Looking over the list of books I've read this year, I amused myself by thinking about which ones I would consider the "best" (a possible blog post). Some books were easy to pick. Others gave me pause. There were some that I admired, that were well written and/or important, that I'm glad I read, that I would advise others to read, but--I wouldn't say I enjoyed them. I don't long to reenter them, to savor their pages again. Then there are the ones I do want to reread, even though part of me knows they're a bit corny or predictable or flashy, or else they're so "quiet" or esoteric that I suspect their audience is small.
It's easy to call a book "good" if it's beautifully put together and I
enjoy reading it. But what of the books that only meet one of those
criteria? Not every book has to be everything at once--in fact, that's
impossible. And I can't reduce book ratings to a number. On a scale of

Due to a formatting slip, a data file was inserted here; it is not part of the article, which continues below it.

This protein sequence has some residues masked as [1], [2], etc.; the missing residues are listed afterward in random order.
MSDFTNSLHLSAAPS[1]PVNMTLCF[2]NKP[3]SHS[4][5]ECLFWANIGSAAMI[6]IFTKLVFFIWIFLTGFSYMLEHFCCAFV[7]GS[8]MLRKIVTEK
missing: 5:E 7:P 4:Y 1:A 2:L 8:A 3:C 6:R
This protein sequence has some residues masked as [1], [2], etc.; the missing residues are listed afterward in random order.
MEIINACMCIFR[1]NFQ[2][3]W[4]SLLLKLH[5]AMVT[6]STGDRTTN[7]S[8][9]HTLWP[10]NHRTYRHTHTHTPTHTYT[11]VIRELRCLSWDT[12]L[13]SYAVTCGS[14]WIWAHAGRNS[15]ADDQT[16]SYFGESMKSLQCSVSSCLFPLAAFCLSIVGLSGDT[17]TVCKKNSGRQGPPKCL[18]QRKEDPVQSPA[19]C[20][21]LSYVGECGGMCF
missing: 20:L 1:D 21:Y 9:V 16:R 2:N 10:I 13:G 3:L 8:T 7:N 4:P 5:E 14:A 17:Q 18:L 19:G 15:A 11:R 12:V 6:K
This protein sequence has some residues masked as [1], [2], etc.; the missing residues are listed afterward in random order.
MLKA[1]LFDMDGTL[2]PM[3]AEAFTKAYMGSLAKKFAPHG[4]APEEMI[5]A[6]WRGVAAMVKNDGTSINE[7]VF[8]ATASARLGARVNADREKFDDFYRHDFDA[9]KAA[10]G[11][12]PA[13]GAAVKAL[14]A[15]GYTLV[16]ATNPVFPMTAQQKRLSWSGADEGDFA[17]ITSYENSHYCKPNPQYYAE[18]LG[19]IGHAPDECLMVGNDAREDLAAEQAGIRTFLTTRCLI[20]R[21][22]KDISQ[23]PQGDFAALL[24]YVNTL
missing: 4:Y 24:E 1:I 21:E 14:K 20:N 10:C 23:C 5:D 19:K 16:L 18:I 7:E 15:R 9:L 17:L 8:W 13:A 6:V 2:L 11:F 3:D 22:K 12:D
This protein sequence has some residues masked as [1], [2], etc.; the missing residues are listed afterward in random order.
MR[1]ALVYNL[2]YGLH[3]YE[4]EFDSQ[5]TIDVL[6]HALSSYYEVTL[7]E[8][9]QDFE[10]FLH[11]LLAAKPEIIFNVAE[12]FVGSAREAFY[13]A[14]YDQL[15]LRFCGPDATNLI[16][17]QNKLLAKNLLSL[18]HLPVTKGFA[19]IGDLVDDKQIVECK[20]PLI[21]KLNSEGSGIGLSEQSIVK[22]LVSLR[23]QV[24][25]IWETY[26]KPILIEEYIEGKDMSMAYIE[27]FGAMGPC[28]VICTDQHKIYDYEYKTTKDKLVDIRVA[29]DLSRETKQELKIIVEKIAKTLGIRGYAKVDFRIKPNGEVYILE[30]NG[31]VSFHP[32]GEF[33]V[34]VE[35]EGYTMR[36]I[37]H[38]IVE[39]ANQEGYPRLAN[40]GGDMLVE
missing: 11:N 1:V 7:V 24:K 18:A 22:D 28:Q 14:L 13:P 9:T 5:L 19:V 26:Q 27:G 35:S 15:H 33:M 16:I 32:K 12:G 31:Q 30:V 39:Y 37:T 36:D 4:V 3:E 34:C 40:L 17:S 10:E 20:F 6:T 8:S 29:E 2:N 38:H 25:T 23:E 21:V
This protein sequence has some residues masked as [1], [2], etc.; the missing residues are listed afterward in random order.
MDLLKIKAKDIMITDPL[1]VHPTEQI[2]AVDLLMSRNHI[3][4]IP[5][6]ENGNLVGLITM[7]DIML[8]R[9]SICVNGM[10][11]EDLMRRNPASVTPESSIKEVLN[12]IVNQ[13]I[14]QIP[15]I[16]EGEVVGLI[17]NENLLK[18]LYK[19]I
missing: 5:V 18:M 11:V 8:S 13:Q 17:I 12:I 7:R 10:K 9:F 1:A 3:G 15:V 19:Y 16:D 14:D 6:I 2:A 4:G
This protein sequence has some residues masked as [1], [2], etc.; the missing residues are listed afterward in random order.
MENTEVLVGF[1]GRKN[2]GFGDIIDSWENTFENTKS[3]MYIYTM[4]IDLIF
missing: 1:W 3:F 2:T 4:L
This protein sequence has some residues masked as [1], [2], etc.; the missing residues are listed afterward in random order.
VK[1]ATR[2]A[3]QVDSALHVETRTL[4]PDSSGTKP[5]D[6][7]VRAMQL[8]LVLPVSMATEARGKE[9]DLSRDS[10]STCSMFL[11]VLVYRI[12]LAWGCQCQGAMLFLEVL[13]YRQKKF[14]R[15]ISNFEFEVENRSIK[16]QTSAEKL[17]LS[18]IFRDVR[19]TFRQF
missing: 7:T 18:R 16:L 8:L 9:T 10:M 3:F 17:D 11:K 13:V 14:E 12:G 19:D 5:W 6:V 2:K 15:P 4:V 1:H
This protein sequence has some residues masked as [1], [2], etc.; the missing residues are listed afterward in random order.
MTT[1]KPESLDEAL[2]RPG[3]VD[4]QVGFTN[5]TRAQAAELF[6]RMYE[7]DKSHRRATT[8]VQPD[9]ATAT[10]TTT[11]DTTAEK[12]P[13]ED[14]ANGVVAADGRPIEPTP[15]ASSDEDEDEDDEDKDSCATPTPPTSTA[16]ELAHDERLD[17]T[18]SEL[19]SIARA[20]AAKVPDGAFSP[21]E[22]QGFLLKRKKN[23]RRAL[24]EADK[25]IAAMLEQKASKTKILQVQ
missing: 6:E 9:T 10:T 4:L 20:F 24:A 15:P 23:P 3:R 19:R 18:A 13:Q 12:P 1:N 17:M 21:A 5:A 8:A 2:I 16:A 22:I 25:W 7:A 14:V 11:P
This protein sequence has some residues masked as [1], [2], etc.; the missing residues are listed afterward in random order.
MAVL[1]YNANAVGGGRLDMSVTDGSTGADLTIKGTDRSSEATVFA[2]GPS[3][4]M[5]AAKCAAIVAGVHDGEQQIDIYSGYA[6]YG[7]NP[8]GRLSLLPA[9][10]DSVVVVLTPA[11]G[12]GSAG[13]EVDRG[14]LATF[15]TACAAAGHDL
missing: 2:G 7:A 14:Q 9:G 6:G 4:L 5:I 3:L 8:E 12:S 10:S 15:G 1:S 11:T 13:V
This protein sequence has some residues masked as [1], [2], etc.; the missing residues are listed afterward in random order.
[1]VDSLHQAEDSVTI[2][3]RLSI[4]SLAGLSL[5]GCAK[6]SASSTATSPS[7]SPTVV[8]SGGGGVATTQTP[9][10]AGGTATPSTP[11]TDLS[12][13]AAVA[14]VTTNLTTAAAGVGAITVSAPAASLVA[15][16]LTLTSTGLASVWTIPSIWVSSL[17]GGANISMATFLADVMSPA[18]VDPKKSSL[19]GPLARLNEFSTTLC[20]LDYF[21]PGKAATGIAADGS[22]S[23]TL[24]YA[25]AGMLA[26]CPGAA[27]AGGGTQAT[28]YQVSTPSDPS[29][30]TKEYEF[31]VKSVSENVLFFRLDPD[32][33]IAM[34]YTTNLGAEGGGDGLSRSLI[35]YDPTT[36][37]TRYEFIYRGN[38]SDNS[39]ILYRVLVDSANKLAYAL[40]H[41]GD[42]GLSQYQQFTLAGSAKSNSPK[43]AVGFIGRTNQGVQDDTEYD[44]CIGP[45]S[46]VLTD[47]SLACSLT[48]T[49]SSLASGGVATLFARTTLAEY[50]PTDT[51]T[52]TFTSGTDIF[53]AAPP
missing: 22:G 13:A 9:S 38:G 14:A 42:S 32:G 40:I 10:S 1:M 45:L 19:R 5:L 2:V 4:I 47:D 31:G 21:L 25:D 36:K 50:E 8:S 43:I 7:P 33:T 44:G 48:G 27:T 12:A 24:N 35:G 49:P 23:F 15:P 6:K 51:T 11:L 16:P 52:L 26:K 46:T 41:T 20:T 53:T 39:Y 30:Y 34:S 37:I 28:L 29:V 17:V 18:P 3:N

one to five, where do I put the book that was rollicking fun, but fluffy
and insubstantial? The sober tome that made me think deeply, but was
hard to get through? The elegant, thrilling, engrossing novel that
delivered on all its promises until the last chapter, where its ending
disappointed me? The quirky book that broke new stylistic ground but
whose characters never really grabbed me? The wonderful book with the
one problematic subplot? It doesn't help that my appreciation of a book
can also vary according to when I read it.
This is why I rarely do "best-of" lists.